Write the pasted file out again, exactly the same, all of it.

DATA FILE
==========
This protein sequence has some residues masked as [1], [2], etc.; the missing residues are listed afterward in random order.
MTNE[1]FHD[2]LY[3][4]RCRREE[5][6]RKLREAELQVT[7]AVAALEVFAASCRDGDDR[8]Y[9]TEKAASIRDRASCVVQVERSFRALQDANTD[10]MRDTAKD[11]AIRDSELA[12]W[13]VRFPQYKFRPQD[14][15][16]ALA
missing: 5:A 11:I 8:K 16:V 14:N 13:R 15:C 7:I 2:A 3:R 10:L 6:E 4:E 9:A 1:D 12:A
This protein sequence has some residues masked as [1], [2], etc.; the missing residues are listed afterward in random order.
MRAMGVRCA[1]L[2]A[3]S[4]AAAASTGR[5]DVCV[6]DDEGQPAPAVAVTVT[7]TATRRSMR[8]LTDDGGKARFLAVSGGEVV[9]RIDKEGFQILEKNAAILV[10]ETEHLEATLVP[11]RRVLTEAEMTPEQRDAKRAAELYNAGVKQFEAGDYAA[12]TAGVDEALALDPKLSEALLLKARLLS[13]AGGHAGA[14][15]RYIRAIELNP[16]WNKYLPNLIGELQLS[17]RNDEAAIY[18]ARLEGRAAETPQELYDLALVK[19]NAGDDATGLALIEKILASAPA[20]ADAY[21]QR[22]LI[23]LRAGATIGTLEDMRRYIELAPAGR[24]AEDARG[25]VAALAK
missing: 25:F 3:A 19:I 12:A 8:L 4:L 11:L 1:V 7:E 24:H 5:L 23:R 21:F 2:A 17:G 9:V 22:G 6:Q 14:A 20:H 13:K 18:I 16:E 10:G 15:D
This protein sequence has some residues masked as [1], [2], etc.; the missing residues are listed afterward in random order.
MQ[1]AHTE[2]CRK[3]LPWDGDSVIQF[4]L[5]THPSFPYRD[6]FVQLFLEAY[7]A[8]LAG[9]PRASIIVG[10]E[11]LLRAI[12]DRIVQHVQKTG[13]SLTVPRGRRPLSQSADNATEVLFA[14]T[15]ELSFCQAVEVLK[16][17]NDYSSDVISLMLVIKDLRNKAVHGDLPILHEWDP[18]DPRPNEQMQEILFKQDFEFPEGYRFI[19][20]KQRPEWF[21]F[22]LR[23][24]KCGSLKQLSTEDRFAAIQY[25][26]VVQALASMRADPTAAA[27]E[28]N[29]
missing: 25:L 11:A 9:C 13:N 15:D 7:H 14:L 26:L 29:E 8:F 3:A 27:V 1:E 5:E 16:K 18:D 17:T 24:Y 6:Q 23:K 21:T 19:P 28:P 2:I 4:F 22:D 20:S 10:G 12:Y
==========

This protein sequence has some residues masked as [1], [2], etc.; the missing residues are listed afterward in random order.
MTNE[1]FHD[2]LY[3][4]RCRREE[5][6]RKLREAELQVT[7]AVAALEVFAASCRDGDDR[8]Y[9]TEKAASIRDRASCVVQVERSFRALQDANTD[10]MRDTAKD[11]AIRDSELA[12]W[13]VRFPQYKFRPQD[14][15][16]ALA
missing: 5:A 11:I 8:K 16:V 14:N 13:R 15:C 7:I 2:A 3:R 10:L 6:E 4:E 9:A 1:D 12:A
This protein sequence has some residues masked as [1], [2], etc.; the missing residues are listed afterward in random order.
MRAMGVRCA[1]L[2]A[3]S[4]AAAASTGR[5]DVCV[6]DDEGQPAPAVAVTVT[7]TATRRSMR[8]LTDDGGKARFLAVSGGEVV[9]RIDKEGFQILEKNAAILV[10]ETEHLEATLVP[11]RRVLTEAEMTPEQRDAKRAAELYNAGVKQFEAGDYAA[12]TAGVDEALALDPKLSEALLLKARLLS[13]AGGHAGA[14][15]RYIRAIELNP[16]WNKYLPNLIGELQLS[17]RNDEAAIY[18]ARLEGRAAETPQELYDLALVK[19]NAGDDATGLALIEKILASAPA[20]ADAY[21]QR[22]LI[23]LRAGATIGTLEDMRRYIELAPAGR[24]AEDARG[25]VAALAK
missing: 25:F 3:A 19:I 12:A 8:L 4:L 11:L 1:V 7:E 24:H 5:L 23:R 21:F 2:A 17:G 9:V 22:G 6:Q 14:A 20:H 13:K 18:I 16:E 10:G 15:D
This protein sequence has some residues masked as [1], [2], etc.; the missing residues are listed afterward in random order.
MQ[1]AHTE[2]CRK[3]LPWDGDSVIQF[4]L[5]THPSFPYRD[6]FVQLFLEAY[7]A[8]LAG[9]PRASIIVG[10]E[11]LLRAI[12]DRIVQHVQKTG[13]SLTVPRGRRPLSQSADNATEVLFA[14]T[15]ELSFCQAVEVLK[16][17]NDYSSDVISLMLVIKDLRNKAVHGDLPILHEWDP[18]DPRPNEQMQEILFKQDFEFPEGYRFI[19][20]KQRPEWF[21]F[22]LR[23][24]KCGSLKQLSTEDRFAAIQY[25][26]VVQALASMRADPTAAA[27]E[28]N[29]
missing: 25:L 11:A 9:C 13:N 15:D 7:H 14:L 26:L 29:E 8:F 3:A 27:V 1:E 5:E 16:K 18:D 17:T 24:Y 6:Q 23:K 21:T 19:P 28:P 2:I 4:F 22:D 20:S 10:G 12:Y